(director/writer: Andrew Shea; screenwriter: David D’Arcy; cinematographer: Sam Henriques; editor: Melissa Shea; music: Gary Lionelli; cast: Morley Safer, Michael B. Mukasey, Robert Morgenthau, Sharon Cohen Levin, Ori Z. Soltes, Jane Kallir, Tom. L. Freudenheim, David D’Arcy, Bonnie Goldblatt, Elizabeth Leopold; Runtime: 90; MPAA Rating: NR; producers: Andrew Shea/Barbara Morgan/David D’Arcy; Seventh Art Releasing; 2012)

“Intricate documentary about stolen art is presented as if it were a thriller.”

Reviewed by Dennis Schwartz

Director Andrew Shea’s (“Santa Fe”/”The Corndog Man”/”Forfeit”)intricate documentary about stolen art is presented as if it were a thriller. It follows the historical theft case of Jewish art during the war by the Nazis and films it along the lines of a suspenseful detective story. It remains a good watch despite dragging on for too long, filling the screen with too many talking heads and containing too many court procedural facts about legal issues that are too legalese for the ordinary viewer to completely grasp.

Shea and writer David D’Arcy cowrite the twisty screenplay. D’Arcy is a journalist who worked for NPR in 2004 until fired for supposedly shoddy reporting after telling the truth about MoMA’s position to return the titled work to Austria despite claiming neutrality over the matter and his cowardly public radio station bosses were thereby pressured by the museum director to release a false retraction and can the reporter.

The film tells how in Vienna, in 1939, a 1912 oil painting by an unknown at the time salacious young Austrian artist, Egon Schiele, painted a portrait of his mistress, entitled Portrait of Wally, which was stolen from the apartment of Jewish gallery owner Lea Bondi by the Nazi official Friedrich Weltz. After the war when the American military returned the stolen goods to Austria, it ended up in Austria’s Belvedere Museum and was not returned to its rightful owner. The museum curator fudged who previously owned the painting and the stolen work was falsely listed as part of another stolen Jewish collection. Lea Bondi Jaray lived in London after the war and unsuccessfully tried retrieving her painting, which in 1954 came into the possession of wealthy art collector and Schiele expert Rudolf Leopold. The film’s villain fooled Lea by pretending to be her friend and promised to help her efforts at retrieval of her painting, but in secret purchased it for himself even though he knew it was stolen. Lea died in 1969, but her heirs hired lawyers and continued to ask for justice and the return of their family painting. The opportunity for restitution of the stolen painting came when it was on loan from the Leopold Museum in Vienna to NYC’s MoMA for an exhibit in 1997 and was subpoenaed by Manhattan DA Robert Morgenthau. Thereby it was not allowed to return to Vienna until a court hearing over a civil law suit was held in NYC in 2010 to determine if it was stolen art. Leopold died after giving a deposition and his snide widow Elizabeth chooses to avoid a trial and to pay the heirs 19 million dollars to keep the painting in Vienna, in her museum’s possession, which is a bittersweet victory for those seeking justice–but some cynically say, they might get the dough but lose the painting.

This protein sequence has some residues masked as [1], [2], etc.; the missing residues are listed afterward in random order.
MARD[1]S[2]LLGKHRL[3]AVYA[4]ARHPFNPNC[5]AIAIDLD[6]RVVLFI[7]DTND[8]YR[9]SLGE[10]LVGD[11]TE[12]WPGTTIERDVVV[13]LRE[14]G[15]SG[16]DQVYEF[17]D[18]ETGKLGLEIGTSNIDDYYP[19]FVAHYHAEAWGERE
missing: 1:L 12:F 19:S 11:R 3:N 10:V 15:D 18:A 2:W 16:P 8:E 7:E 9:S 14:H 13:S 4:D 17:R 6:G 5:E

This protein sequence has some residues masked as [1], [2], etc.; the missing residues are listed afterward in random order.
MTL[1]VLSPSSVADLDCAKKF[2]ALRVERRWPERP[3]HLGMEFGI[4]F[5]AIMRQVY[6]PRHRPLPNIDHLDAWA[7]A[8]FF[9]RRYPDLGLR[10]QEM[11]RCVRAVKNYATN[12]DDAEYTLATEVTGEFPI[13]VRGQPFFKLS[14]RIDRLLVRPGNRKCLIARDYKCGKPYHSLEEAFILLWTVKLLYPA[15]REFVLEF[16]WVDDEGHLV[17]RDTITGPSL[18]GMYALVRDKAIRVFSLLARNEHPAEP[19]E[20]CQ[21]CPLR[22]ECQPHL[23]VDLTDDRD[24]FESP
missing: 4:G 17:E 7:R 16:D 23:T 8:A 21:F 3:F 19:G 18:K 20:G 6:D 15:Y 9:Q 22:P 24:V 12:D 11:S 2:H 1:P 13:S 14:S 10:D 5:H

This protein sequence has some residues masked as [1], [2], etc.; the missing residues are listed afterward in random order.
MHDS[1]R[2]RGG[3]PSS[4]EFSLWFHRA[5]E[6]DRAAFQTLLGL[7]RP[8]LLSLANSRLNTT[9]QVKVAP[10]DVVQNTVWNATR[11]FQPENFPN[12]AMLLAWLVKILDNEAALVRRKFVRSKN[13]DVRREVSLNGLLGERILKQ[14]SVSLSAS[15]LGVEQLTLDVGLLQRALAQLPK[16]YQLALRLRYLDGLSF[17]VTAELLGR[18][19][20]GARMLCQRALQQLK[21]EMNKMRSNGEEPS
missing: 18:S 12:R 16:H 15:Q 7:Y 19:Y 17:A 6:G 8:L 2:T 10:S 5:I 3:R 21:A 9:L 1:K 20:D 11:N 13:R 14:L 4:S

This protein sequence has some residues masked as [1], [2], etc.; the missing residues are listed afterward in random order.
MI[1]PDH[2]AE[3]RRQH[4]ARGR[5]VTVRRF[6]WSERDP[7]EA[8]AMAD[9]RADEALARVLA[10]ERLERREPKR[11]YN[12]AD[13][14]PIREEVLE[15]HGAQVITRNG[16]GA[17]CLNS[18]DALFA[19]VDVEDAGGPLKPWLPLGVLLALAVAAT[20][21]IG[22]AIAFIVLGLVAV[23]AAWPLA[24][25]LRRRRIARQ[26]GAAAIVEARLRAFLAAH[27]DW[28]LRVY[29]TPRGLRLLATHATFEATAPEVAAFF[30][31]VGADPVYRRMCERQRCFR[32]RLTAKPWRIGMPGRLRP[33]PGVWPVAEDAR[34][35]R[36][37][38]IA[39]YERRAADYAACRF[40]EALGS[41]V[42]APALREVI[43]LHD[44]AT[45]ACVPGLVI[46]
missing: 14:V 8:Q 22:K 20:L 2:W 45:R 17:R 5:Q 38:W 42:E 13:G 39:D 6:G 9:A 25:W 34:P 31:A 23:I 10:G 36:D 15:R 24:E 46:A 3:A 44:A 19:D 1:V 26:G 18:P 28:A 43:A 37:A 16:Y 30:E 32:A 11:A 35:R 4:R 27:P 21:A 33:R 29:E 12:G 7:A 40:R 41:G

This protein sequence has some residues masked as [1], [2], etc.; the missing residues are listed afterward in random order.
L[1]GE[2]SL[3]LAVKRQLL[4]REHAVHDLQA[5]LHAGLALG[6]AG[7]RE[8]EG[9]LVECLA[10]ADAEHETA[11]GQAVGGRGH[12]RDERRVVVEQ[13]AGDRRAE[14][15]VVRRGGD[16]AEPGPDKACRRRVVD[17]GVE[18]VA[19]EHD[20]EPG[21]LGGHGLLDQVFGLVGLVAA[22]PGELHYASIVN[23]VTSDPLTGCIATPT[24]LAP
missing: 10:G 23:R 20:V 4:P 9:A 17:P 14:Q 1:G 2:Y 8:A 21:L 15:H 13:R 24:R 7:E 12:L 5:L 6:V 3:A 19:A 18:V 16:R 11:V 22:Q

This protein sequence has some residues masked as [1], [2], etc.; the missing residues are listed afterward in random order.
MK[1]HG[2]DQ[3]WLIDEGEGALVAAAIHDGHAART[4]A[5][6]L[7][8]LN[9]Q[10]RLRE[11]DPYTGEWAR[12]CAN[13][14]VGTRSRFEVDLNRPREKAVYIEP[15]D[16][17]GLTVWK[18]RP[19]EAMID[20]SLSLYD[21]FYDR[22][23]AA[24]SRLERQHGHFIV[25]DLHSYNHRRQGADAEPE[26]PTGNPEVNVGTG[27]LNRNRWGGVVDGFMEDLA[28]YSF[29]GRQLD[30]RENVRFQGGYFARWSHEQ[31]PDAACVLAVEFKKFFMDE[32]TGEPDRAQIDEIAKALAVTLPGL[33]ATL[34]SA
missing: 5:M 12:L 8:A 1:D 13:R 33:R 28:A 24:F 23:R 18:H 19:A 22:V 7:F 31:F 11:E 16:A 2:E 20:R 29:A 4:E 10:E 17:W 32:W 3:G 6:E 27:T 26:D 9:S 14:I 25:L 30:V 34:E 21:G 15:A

The film points its finger at institutions willing to look the other way at collecting stolen goods, governments not willing to fight for justice, of politicians with conflicts of interest who can’t be trusted and of how it sometimes takes as long as seventy years to stand up and fight alone for one’s principles against the higher powers to even get some kind of convenient but not altogether satisfactory justice.

Portrait of Wally (2012)